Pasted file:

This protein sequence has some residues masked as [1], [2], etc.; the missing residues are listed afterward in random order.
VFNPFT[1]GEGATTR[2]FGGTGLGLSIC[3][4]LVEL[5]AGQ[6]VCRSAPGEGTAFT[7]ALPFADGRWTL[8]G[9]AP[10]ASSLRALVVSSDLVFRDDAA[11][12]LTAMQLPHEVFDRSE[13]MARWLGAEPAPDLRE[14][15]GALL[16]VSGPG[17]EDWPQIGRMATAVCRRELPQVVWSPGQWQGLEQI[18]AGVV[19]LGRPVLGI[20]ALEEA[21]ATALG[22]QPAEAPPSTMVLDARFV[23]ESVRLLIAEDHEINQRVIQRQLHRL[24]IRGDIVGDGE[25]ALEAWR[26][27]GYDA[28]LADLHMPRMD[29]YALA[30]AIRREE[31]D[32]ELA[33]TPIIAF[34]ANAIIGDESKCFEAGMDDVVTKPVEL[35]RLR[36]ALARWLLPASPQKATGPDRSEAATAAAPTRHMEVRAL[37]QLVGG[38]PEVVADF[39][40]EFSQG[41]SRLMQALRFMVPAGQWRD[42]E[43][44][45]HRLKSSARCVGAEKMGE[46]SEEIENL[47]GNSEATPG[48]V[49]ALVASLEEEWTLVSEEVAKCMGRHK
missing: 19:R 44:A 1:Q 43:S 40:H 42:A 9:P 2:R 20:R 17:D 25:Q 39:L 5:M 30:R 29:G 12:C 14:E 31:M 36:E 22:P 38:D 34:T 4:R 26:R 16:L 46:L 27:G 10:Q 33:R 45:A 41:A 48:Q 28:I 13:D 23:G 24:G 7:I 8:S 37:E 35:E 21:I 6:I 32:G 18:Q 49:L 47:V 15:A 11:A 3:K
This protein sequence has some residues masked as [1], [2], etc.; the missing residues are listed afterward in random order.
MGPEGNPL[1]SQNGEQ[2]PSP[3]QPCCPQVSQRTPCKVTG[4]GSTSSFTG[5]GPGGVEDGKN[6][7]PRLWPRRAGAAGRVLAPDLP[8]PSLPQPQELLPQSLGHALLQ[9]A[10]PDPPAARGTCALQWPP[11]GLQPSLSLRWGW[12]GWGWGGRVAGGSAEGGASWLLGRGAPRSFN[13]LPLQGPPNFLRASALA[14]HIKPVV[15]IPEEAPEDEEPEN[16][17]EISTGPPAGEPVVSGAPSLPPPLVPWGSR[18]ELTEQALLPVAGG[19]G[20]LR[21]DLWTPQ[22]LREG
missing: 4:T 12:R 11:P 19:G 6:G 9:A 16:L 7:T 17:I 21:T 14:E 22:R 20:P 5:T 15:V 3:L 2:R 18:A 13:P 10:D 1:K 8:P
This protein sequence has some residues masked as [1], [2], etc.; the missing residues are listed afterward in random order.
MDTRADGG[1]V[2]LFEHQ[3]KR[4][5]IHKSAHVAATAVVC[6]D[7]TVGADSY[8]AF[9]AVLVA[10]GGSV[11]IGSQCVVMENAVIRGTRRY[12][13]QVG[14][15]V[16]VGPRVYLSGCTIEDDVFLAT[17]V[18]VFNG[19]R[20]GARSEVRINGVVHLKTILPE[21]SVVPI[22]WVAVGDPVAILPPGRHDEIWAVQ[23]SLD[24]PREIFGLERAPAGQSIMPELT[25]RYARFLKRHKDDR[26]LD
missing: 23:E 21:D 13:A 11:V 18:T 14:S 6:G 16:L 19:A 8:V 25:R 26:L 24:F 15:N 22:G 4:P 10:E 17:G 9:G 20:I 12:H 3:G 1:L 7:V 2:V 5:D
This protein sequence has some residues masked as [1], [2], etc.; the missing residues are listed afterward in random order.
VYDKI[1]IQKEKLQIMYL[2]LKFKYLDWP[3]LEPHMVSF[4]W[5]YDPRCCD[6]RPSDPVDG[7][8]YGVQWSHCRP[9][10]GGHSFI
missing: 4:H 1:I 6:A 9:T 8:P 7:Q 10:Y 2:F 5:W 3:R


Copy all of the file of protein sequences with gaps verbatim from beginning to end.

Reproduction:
This protein sequence has some residues masked as [1], [2], etc.; the missing residues are listed afterward in random order.
VFNPFT[1]GEGATTR[2]FGGTGLGLSIC[3][4]LVEL[5]AGQ[6]VCRSAPGEGTAFT[7]ALPFADGRWTL[8]G[9]AP[10]ASSLRALVVSSDLVFRDDAA[11][12]LTAMQLPHEVFDRSE[13]MARWLGAEPAPDLRE[14][15]GALL[16]VSGPG[17]EDWPQIGRMATAVCRRELPQVVWSPGQWQGLEQI[18]AGVV[19]LGRPVLGI[20]ALEEA[21]ATALG[22]QPAEAPPSTMVLDARFV[23]ESVRLLIAEDHEINQRVIQRQLHRL[24]IRGDIVGDGE[25]ALEAWR[26][27]GYDA[28]LADLHMPRMD[29]YALA[30]AIRREE[31]D[32]ELA[33]TPIIAF[34]ANAIIGDESKCFEAGMDDVVTKPVEL[35]RLR[36]ALARWLLPASPQKATGPDRSEAATAAAPTRHMEVRAL[37]QLVGG[38]PEVVADF[39][40]EFSQG[41]SRLMQALRFMVPAGQWRD[42]E[43][44][45]HRLKSSARCVGAEKMGE[46]SEEIENL[47]GNSEATPG[48]V[49]ALVASLEEEWTLVSEEVAKCMGRHK
missing: 19:R 44:A 1:Q 43:S 40:H 42:A 9:P 2:R 20:R 17:D 25:Q 39:L 5:M 30:R 29:G 12:C 14:E 31:M 36:E 22:P 38:D 34:T 4:R 26:R 16:L 46:L 27:G 10:Q 33:R 45:A 41:A 48:Q 28:I 13:D 23:G 24:G 7:I 8:S 37:E 35:E 21:I 6:I 32:G 18:Q 49:L 47:V 15:A 11:A 3:K
This protein sequence has some residues masked as [1], [2], etc.; the missing residues are listed afterward in random order.
MGPEGNPL[1]SQNGEQ[2]PSP[3]QPCCPQVSQRTPCKVTG[4]GSTSSFTG[5]GPGGVEDGKN[6][7]PRLWPRRAGAAGRVLAPDLP[8]PSLPQPQELLPQSLGHALLQ[9]A[10]PDPPAARGTCALQWPP[11]GLQPSLSLRWGW[12]GWGWGGRVAGGSAEGGASWLLGRGAPRSFN[13]LPLQGPPNFLRASALA[14]HIKPVV[15]IPEEAPEDEEPEN[16][17]EISTGPPAGEPVVSGAPSLPPPLVPWGSR[18]ELTEQALLPVAGG[19]G[20]LR[21]DLWTPQ[22]LREG
missing: 4:T 12:R 11:P 19:G 6:G 9:A 16:L 7:T 17:I 21:T 14:E 22:R 20:P 5:T 15:V 3:L 2:R 18:A 13:P 10:D 1:K 8:P
This protein sequence has some residues masked as [1], [2], etc.; the missing residues are listed afterward in random order.
MDTRADGG[1]V[2]LFEHQ[3]KR[4][5]IHKSAHVAATAVVC[6]D[7]TVGADSY[8]AF[9]AVLVA[10]GGSV[11]IGSQCVVMENAVIRGTRRY[12][13]QVG[14][15]V[16]VGPRVYLSGCTIEDDVFLAT[17]V[18]VFNG[19]R[20]GARSEVRINGVVHLKTILPE[21]SVVPI[22]WVAVGDPVAILPPGRHDEIWAVQ[23]SLD[24]PREIFGLERAPAGQSIMPELT[25]RYARFLKRHKDDR[26]LD
missing: 23:E 21:D 13:A 11:V 18:T 14:S 6:G 16:L 19:A 8:V 25:R 26:L 24:F 15:N 22:G 4:P 10:E 17:G 9:G 20:I 12:H 3:G 1:L 7:V 2:V 5:D
This protein sequence has some residues masked as [1], [2], etc.; the missing residues are listed afterward in random order.
VYDKI[1]IQKEKLQIMYL[2]LKFKYLDWP[3]LEPHMVSF[4]W[5]YDPRCCD[6]RPSDPVDG[7][8]YGVQWSHCRP[9][10]GGHSFI
missing: 4:H 1:I 6:A 9:T 8:P 7:Q 10:Y 2:F 5:W 3:R